Why I did Nanowrimo 2015

Pexels.com Used with permission

Pexels.com Used with permission

November.

Month of over-eating and college sports.

A little dash of thankfulness and then consumer stampedes at the mall. It’s an interesting time of the year indeed.

But the eleventh month of the year has come to mean something else for me.

This month also happens to be famous for a ludicrous and audacious writing challenge known as Nanowrimo (a.k.a., National Novel Writing Month).

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You don’t have to be Bob Dylan

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I was having coffee with a dear friend of mine the other day and we got to talking about art and music and our shared desire to pursue these avenues. My friend told me that often the problem is, we begin any meaningful pursuit in the arts with an end goal in mind. We believe we are supposed to be like him or her, and we measure our success against theirs. Deep down, we know this is completely unfair since we often judge the end of someone’s career with our beginning, but at the same time, it’s unfair because we are not  a carbon copy of that person. As my friend said, “You don’t have to be Bob Dylan.”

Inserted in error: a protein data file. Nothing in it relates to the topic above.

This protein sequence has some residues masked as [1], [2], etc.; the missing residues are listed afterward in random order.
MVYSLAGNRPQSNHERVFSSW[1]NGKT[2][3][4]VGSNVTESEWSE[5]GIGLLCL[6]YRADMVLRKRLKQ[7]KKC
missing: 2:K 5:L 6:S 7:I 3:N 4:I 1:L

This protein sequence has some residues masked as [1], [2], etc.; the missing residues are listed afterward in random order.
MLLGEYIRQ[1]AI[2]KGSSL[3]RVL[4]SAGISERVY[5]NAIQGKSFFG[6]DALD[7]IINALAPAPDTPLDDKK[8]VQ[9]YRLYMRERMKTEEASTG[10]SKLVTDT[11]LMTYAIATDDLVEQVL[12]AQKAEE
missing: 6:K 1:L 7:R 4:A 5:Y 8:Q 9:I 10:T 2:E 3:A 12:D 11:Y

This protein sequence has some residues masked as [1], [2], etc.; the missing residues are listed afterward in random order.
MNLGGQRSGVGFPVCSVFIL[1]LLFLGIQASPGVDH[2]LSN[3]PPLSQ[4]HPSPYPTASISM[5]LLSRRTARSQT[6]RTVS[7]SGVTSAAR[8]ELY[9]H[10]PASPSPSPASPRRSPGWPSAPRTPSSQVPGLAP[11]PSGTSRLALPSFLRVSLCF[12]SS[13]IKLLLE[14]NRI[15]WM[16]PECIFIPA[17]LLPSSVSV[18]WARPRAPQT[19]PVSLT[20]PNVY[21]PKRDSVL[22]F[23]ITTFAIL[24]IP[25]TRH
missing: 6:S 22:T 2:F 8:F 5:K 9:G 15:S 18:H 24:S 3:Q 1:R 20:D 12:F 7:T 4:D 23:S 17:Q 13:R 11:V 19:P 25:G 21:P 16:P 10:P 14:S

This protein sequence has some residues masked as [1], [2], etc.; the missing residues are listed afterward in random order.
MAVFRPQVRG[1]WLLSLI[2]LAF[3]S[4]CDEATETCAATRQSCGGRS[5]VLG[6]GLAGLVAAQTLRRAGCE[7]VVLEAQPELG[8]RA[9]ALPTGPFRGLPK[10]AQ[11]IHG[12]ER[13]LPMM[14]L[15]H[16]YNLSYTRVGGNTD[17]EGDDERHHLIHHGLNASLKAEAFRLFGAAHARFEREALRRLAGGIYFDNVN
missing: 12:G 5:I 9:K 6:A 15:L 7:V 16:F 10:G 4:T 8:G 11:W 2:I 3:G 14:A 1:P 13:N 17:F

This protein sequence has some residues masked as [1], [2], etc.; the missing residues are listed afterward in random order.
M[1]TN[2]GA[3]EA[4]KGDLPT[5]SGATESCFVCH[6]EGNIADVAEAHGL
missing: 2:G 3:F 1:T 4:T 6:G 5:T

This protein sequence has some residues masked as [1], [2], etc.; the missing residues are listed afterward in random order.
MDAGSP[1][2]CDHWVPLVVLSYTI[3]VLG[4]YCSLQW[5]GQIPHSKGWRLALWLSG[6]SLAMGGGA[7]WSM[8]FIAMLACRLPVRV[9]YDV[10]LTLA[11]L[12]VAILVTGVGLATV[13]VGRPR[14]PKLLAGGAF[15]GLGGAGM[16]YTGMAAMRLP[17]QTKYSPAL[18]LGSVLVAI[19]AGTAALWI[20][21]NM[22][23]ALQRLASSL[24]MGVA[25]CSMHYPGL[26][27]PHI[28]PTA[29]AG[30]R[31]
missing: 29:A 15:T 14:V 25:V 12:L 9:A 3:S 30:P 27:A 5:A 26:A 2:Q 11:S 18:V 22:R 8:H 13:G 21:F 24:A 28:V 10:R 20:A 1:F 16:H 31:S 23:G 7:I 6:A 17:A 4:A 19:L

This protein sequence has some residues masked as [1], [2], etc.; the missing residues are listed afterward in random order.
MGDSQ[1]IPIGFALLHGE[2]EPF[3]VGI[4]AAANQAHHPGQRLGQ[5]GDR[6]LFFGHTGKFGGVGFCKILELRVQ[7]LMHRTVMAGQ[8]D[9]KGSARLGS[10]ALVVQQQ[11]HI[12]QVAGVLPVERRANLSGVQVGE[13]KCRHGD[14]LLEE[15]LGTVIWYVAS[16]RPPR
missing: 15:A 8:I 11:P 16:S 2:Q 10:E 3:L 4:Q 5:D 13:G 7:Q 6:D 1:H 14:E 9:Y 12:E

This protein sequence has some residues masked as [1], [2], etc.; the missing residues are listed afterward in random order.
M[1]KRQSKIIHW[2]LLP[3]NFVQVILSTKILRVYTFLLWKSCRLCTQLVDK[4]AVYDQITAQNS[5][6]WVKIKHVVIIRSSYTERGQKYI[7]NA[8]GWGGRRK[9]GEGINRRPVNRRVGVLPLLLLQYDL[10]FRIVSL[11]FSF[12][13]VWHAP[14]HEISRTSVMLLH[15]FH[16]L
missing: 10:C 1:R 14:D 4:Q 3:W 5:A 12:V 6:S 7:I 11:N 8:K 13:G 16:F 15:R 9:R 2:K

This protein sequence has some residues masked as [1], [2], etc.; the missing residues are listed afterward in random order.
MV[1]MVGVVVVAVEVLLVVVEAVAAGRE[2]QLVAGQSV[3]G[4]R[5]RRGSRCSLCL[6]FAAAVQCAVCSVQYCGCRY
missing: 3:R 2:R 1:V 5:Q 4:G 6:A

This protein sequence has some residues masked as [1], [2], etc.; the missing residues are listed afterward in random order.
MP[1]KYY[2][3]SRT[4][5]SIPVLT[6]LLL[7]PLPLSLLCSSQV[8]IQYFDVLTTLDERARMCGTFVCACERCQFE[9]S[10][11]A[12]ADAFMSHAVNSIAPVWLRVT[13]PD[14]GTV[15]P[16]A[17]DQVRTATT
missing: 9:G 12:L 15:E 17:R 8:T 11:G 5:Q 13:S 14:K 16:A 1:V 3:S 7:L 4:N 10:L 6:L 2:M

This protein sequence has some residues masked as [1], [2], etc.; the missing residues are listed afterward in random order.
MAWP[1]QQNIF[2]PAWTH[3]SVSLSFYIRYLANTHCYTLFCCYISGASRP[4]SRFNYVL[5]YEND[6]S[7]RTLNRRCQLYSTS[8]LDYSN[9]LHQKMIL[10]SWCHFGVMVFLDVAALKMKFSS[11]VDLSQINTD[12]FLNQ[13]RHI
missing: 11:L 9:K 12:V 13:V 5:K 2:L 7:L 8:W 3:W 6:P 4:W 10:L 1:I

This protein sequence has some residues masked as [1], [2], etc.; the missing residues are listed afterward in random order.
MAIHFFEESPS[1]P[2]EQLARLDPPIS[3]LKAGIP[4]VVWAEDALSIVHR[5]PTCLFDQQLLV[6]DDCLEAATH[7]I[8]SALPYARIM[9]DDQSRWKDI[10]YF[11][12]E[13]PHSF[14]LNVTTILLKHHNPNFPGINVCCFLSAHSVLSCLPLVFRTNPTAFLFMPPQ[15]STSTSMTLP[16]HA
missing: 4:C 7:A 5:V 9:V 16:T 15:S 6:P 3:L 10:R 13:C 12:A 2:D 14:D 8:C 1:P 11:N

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On The Road

on the roadI recently finished Jack Kerouac’s novel On the Road. It’s one of those books I’ve heard people talk about quite a bit, usually with this cult-classic fascination that says, “If you don’t read this book, you are missing out on life itself.” People  get like that with certain books and sometimes it’s unfounded, but the truth is, I did enjoy this one. Interestingly, though, my enjoyment wasn’t so much for the story itself or even the characters, but for Kerouac’s writing style. I guess you can like a book for a number of different reasons and that was mine.

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